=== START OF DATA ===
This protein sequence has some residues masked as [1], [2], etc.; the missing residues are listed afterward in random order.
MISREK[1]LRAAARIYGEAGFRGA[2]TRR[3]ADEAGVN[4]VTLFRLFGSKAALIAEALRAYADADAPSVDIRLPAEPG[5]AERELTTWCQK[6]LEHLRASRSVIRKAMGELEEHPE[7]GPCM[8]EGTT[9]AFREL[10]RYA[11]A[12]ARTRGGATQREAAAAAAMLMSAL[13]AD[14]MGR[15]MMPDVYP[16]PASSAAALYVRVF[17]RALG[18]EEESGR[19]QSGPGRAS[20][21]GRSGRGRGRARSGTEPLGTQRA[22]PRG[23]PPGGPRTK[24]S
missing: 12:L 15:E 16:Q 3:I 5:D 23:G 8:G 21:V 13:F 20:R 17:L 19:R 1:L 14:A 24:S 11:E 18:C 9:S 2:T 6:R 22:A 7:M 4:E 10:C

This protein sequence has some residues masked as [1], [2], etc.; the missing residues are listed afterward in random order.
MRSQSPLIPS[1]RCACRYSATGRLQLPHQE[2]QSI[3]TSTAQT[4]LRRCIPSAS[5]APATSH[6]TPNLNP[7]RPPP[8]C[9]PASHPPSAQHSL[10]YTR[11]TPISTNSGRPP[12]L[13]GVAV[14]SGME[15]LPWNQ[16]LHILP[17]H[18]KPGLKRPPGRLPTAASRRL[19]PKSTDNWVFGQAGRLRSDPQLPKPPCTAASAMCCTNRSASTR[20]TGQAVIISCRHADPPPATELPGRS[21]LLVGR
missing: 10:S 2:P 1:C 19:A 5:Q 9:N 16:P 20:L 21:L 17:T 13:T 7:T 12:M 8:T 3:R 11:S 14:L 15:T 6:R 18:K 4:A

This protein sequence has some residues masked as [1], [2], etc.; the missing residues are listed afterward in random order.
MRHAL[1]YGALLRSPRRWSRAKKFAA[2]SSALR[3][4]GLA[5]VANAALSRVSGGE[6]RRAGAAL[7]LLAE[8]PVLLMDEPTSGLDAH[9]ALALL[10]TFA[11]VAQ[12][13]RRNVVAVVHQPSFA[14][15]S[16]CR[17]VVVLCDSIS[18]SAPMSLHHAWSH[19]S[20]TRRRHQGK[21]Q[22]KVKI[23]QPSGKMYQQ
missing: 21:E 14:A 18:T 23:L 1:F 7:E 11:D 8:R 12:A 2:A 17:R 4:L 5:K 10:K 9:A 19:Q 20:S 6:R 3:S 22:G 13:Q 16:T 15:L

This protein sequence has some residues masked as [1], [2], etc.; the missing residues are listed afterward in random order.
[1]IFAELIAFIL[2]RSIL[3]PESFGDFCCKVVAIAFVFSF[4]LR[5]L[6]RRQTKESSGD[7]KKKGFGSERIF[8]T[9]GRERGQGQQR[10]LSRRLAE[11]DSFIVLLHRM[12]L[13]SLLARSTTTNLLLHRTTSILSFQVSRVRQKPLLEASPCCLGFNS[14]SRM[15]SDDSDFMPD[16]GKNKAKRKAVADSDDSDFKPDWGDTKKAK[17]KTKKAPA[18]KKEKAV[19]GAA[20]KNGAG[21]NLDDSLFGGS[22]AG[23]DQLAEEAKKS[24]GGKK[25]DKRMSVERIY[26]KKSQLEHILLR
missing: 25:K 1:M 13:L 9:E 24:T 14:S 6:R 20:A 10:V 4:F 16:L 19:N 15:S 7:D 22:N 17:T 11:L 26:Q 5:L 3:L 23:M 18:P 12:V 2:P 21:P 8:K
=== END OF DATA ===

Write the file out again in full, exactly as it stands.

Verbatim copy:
This protein sequence has some residues masked as [1], [2], etc.; the missing residues are listed afterward in random order.
MISREK[1]LRAAARIYGEAGFRGA[2]TRR[3]ADEAGVN[4]VTLFRLFGSKAALIAEALRAYADADAPSVDIRLPAEPG[5]AERELTTWCQK[6]LEHLRASRSVIRKAMGELEEHPE[7]GPCM[8]EGTT[9]AFREL[10]RYA[11]A[12]ARTRGGATQREAAAAAAMLMSAL[13]AD[14]MGR[15]MMPDVYP[16]PASSAAALYVRVF[17]RALG[18]EEESGR[19]QSGPGRAS[20][21]GRSGRGRGRARSGTEPLGTQRA[22]PRG[23]PPGGPRTK[24]S
missing: 12:L 15:E 16:Q 3:I 5:D 23:G 8:G 21:V 13:F 20:R 17:L 19:R 1:L 14:A 24:S 11:E 18:C 9:S 2:T 6:R 22:A 7:M 4:E 10:C

This protein sequence has some residues masked as [1], [2], etc.; the missing residues are listed afterward in random order.
MRSQSPLIPS[1]RCACRYSATGRLQLPHQE[2]QSI[3]TSTAQT[4]LRRCIPSAS[5]APATSH[6]TPNLNP[7]RPPP[8]C[9]PASHPPSAQHSL[10]YTR[11]TPISTNSGRPP[12]L[13]GVAV[14]SGME[15]LPWNQ[16]LHILP[17]H[18]KPGLKRPPGRLPTAASRRL[19]PKSTDNWVFGQAGRLRSDPQLPKPPCTAASAMCCTNRSASTR[20]TGQAVIISCRHADPPPATELPGRS[21]LLVGR
missing: 10:S 2:P 1:C 19:A 5:Q 9:N 16:P 20:L 21:L 17:T 13:T 7:T 12:M 8:T 3:R 11:S 14:L 15:T 6:R 18:K 4:A

This protein sequence has some residues masked as [1], [2], etc.; the missing residues are listed afterward in random order.
MRHAL[1]YGALLRSPRRWSRAKKFAA[2]SSALR[3][4]GLA[5]VANAALSRVSGGE[6]RRAGAAL[7]LLAE[8]PVLLMDEPTSGLDAH[9]ALALL[10]TFA[11]VAQ[12][13]RRNVVAVVHQPSFA[14][15]S[16]CR[17]VVVLCDSIS[18]SAPMSLHHAWSH[19]S[20]TRRRHQGK[21]Q[22]KVKI[23]QPSGKMYQQ
missing: 21:E 14:A 18:T 23:L 1:F 7:E 11:D 8:R 12:A 2:A 17:R 4:L 5:K 10:K 9:A 19:Q 20:S 6:R 3:S 22:G 13:Q 16:T 15:L

This protein sequence has some residues masked as [1], [2], etc.; the missing residues are listed afterward in random order.
[1]IFAELIAFIL[2]RSIL[3]PESFGDFCCKVVAIAFVFSF[4]LR[5]L[6]RRQTKESSGD[7]KKKGFGSERIF[8]T[9]GRERGQGQQR[10]LSRRLAE[11]DSFIVLLHRM[12]L[13]SLLARSTTTNLLLHRTTSILSFQVSRVRQKPLLEASPCCLGFNS[14]SRM[15]SDDSDFMPD[16]GKNKAKRKAVADSDDSDFKPDWGDTKKAK[17]KTKKAPA[18]KKEKAV[19]GAA[20]KNGAG[21]NLDDSLFGGS[22]AG[23]DQLAEEAKKS[24]GGKK[25]DKRMSVERIY[26]KKSQLEHILLR
missing: 25:K 1:M 13:L 9:E 24:T 14:S 6:R 20:A 10:V 4:F 16:L 19:N 15:S 7:D 22:N 17:T 11:L 26:Q 5:L 3:L 23:M 18:P 12:V 2:P 21:P 8:K